Foundations of GMAT Math
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Foundations of GMAT Math

Manhattan GMAT

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eBook - ePub

Foundations of GMAT Math

Manhattan GMAT

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About This Book

Manhattan GMAT's Foundations of Math book provides a refresher of the basic math concepts tested on the GMAT. Designed to be user-friendly for all students, this book provides easy-to-follow explanations of fundamental math concepts and step-by-step application of these concepts to example problems. With ten chapters and over 700 practice problems, this book is an invaluable resource to any student who wants to cement their understanding and build their basic math skills for the GMAT. Purchase of this book includes six months online access to the Foundations of Math Homework Banks consisting of over 400 extra practice questions and detailed explanations not included in the book.

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Chapter 1:
Our goal in this book is not only to introduce and review fundamental math skills, but also to provide a means for you to practice applying these skills. Toward this end, we have included a number of “Check Your Skills” questions throughout each chapter. After each topic, do these problems one at a time, checking your answers at the back of the chapter as you go. If you find these questions challenging, re-read the section you just finished.
In This Chapter:
• Quick Start rules of numbers
• Combining like terms and pulling out common factors
Quick-Start Definitions
Whether you work with numbers every day or avoid them religiously, give a good read to this first section, which gives “quick-start” definitions for core concepts. We'll come back to many of these concepts throughout the book. Moreover, bolded terms in this section can be found in the glossary at the back of the book.
Basic Numbers
All the numbers that we care about on the GMAT can be shown as a point somewhere on the number line.
Another word for number is value.
Counting numbers are 1, 2, 3, and so on. These are the first numbers that you ever learned—the stereotypical numbers that you count separate things with.
Digits are ten symbols (0, 1, 2, 3, 4, 5, 6, 7, 8, and 9) used to represent numbers. If the GMAT asks you specifically for a digit, it wants one of these ten symbols.
Counting numbers above 9 are represented by two or more digits. The number “four hundred twelve” is represented by three digits in this order: 412.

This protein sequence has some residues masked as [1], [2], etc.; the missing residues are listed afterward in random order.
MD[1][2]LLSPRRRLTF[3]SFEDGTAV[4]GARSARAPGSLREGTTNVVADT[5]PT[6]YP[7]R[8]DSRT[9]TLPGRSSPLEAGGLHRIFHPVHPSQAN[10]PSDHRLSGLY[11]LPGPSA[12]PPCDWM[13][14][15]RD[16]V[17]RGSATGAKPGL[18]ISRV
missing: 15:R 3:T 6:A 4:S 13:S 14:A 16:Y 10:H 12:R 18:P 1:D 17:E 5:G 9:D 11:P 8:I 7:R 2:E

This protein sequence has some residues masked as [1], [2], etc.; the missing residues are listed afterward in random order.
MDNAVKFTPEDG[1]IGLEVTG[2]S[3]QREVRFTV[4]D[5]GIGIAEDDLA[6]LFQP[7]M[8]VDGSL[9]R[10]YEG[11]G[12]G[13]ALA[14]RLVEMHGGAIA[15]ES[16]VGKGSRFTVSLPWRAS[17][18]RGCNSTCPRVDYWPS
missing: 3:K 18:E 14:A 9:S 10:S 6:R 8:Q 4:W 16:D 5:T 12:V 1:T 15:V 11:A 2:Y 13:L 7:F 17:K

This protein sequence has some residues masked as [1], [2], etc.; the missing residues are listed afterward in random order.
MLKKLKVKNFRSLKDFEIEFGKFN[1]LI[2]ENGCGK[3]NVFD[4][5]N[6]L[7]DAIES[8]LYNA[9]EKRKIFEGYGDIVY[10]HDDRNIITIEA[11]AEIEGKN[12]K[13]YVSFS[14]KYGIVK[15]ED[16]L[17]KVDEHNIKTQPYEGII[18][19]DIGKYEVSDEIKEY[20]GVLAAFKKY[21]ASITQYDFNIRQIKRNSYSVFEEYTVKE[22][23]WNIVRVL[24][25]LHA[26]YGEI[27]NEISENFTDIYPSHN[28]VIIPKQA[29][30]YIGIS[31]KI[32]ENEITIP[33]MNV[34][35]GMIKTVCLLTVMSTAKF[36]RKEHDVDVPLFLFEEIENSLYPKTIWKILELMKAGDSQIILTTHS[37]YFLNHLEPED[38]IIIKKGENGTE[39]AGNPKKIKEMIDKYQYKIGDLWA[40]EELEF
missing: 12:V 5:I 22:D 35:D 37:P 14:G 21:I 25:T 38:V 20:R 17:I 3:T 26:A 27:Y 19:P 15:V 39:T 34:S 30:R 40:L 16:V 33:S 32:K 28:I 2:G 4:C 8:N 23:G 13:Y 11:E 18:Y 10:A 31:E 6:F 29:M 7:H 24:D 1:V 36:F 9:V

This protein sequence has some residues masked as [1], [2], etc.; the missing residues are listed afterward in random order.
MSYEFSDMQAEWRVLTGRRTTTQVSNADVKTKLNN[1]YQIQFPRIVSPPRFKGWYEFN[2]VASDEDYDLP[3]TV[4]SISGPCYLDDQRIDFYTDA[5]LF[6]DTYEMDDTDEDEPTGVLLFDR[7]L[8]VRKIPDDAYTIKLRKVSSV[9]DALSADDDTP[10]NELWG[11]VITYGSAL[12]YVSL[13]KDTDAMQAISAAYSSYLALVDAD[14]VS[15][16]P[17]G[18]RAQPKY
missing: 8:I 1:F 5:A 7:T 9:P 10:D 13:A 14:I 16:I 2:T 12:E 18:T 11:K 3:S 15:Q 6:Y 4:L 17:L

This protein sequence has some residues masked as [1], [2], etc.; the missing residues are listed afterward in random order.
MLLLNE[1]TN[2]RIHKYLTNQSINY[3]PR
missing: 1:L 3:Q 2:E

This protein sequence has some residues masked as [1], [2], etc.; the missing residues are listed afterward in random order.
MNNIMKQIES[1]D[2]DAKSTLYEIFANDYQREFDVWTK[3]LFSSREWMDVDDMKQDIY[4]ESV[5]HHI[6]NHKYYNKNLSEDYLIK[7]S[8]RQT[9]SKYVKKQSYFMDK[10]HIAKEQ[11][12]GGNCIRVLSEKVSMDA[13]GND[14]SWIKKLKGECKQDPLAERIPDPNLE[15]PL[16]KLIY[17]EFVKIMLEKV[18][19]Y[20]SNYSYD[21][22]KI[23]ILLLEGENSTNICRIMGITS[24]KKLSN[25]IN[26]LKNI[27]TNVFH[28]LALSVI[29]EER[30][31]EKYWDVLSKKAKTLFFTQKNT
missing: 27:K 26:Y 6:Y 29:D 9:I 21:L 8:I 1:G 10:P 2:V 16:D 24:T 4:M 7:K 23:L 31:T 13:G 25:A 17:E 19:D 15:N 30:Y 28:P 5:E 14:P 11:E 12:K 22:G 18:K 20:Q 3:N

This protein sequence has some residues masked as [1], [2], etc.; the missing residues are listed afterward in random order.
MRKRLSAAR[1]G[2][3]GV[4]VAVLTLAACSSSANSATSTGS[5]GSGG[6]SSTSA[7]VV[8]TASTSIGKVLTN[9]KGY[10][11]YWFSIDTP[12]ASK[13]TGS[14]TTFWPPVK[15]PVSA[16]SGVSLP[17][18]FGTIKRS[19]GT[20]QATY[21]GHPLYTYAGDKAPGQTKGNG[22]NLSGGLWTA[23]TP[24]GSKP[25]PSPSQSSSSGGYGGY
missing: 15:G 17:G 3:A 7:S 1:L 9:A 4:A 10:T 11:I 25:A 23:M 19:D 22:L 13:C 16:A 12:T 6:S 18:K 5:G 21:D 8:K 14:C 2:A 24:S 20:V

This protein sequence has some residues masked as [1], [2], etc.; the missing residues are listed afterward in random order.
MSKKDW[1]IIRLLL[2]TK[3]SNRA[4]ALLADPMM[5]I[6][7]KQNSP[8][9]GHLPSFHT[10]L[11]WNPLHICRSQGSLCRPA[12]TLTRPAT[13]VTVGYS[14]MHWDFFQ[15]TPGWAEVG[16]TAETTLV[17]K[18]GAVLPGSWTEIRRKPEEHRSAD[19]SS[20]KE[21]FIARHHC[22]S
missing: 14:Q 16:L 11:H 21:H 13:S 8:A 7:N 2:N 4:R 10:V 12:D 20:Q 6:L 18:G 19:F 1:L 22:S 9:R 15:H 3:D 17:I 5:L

Place value tells you how much a digit in a specific position is worth. The 4 in 412 is worth 4 hundreds (400), so 4 is the hundreds digit of 412. Meanwhile, 1 is the tens digit and is worth 1 ten (10). Finally, 2 is the units digit and is worth 2 units, or just plain old 2.
412 = 400 + 10 + 2
Four hundred
equals 4
plus 1
plus 2 units
(or 2).
The GMAT always separates the thousands digit from the hundreds digit by a comma. For readability, big numbers are broken up by commas placed three digits apart.
1,298,023 equals one million two hundred ninety-eight thousand twenty-three.
Addition (+, or “plus”) is the most basic operation in arithmetic. If you add one counting number to another, you get a third counting number further out to the right.
7 + 5 = 12
Seven plus five equals twelve.
12 is the sum of 7 and 5.
You can always add in either order and get the same result.
5 + 7 = 12
Five plus seven equals twelve.
Subtraction (–, or “minus”) ...

Table of contents

Citation styles for Foundations of GMAT Math
APA 6 Citation
Manhattan. (2011). Foundations of GMAT Math ([edition unavailable]). Manhattan Prep Publishing. Retrieved from (Original work published 2011)
Chicago Citation
Manhattan. (2011) 2011. Foundations of GMAT Math. [Edition unavailable]. Manhattan Prep Publishing.
Harvard Citation
Manhattan (2011) Foundations of GMAT Math. [edition unavailable]. Manhattan Prep Publishing. Available at: (Accessed: 14 October 2022).
MLA 7 Citation
Manhattan. Foundations of GMAT Math. [edition unavailable]. Manhattan Prep Publishing, 2011. Web. 14 Oct. 2022.